It is conventional to try to arrive at the Boltzmann principle and the Second Law starting with the laws of dynamics at the microscopic level. In this article the opposite view is presented: Starting with the Second Law, microscopic properties are derived. A classical result of Wien is developed into a general theorem, and the possibility of deriving the Boltzmann principle as a consequence of Carnot's theorem is discussed.
In the work of Nietzsche, sacrifice can only sacrifice itself over and over (in an eternal return of the same) because what it seeks to overcome (the nihilistic revelation of truth that sublates sacrifice's negation) makes this sacrifice of itself both necessary and useless. The truth is eternally postponed in a necessary sacrificial gesture that can only sacrifice itself, thereby rendering itself useless. In the attempt to step beyond nihilism, that is, in the attempt to negate (or sacrifice) nihilism, one (...) repeats the negation characteristic of nihilism. One becomes inextricably implicated in the move of nihilistic sacrifice. The sacrifice of the sacrifice characteristic of nihilism, that is, the sacrifice of sacrifice, can only take place as (perform itself as) the impossibility (or eternally postponed possibility) of its realization. One, therefore, produces or performs an interminable step/not beyond, an incessant step beyond that eternally returns. (shrink)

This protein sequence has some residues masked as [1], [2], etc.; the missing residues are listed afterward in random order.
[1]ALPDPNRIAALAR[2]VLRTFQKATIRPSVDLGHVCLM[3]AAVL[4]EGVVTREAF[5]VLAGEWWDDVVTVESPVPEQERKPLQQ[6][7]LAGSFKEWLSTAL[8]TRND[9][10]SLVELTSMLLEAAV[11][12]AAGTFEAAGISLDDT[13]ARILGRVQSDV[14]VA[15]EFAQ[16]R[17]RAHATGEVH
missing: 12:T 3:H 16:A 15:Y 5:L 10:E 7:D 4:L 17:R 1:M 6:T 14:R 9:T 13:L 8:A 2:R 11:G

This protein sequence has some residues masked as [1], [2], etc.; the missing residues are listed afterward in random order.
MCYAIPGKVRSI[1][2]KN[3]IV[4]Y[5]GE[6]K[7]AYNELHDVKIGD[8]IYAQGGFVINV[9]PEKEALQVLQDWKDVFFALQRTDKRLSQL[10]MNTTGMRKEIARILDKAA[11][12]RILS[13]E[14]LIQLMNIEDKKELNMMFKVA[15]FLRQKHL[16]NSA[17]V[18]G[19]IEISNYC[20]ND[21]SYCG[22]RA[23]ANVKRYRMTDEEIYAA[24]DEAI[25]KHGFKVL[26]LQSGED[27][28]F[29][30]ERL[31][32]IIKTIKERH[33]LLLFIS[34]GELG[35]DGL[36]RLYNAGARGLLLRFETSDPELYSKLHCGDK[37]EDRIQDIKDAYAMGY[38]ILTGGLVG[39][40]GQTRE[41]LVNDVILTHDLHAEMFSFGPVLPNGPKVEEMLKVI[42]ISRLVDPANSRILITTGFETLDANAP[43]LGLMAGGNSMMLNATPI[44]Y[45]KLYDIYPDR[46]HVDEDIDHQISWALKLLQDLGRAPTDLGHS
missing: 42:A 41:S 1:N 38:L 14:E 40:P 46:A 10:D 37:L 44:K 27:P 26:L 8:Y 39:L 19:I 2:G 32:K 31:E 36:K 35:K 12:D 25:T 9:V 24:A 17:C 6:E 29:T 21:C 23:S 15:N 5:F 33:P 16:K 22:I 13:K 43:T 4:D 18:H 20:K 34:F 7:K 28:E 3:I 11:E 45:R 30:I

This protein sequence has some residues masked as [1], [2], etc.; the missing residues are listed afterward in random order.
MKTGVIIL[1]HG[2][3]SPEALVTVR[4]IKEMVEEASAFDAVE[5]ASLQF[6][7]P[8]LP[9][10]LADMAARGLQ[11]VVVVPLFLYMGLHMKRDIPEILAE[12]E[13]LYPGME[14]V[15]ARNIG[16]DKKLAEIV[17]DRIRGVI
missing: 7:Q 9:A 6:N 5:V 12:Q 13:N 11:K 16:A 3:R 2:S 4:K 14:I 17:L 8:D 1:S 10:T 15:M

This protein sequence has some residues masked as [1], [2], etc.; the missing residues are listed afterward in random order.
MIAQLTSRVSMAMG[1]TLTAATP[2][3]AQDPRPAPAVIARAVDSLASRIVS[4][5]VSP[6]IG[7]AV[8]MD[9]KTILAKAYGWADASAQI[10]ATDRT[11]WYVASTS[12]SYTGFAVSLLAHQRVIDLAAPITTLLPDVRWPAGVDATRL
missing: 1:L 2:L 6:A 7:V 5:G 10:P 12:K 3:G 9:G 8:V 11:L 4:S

_ Source: _Volume 10, Issue 3, pp 349 - 369 A theory of causation suitable for historiography must accommodate the many types of causal claims historians make. In this paper, I examine the advantages of applying D. K. Lewis’s counterfactual theory of causation to the philosophy of historiography. I contend that Lewis’s possible world semantics offers a superior framework for making sense of historical causation, and that it lays the foundation for historians to look at history as causal series of (...) events, remaining agnostic as to whether there may be historical regularities or laws. Lewis’s theory can also accommodate important notions often used by historians, such as absences as causes, historical necessity and contingency, and the role they play in the formulation of historical counterfactuals. (shrink)
Les textes de Platon ont fait l’objet d’innombrables interprétations et récupérations depuis l’Antiquité grecque. Dans le contexte de l’Allemagne prénazie, l’écrivain Hans F.K. Günther a écrit un ouvrage apologétique des théories eugéniques en s’appuyant sur l’oeuvre du philosophe athénien, Platon als Hüter des Lebens. Dans cet article, nous présenterons les enjeux de ce texte de propagande, son contexte historique, ainsi que les implications inquiétantes de cette «appropriation», de cet «arraisonnement» de la philosophie classique à des fins purement politiques.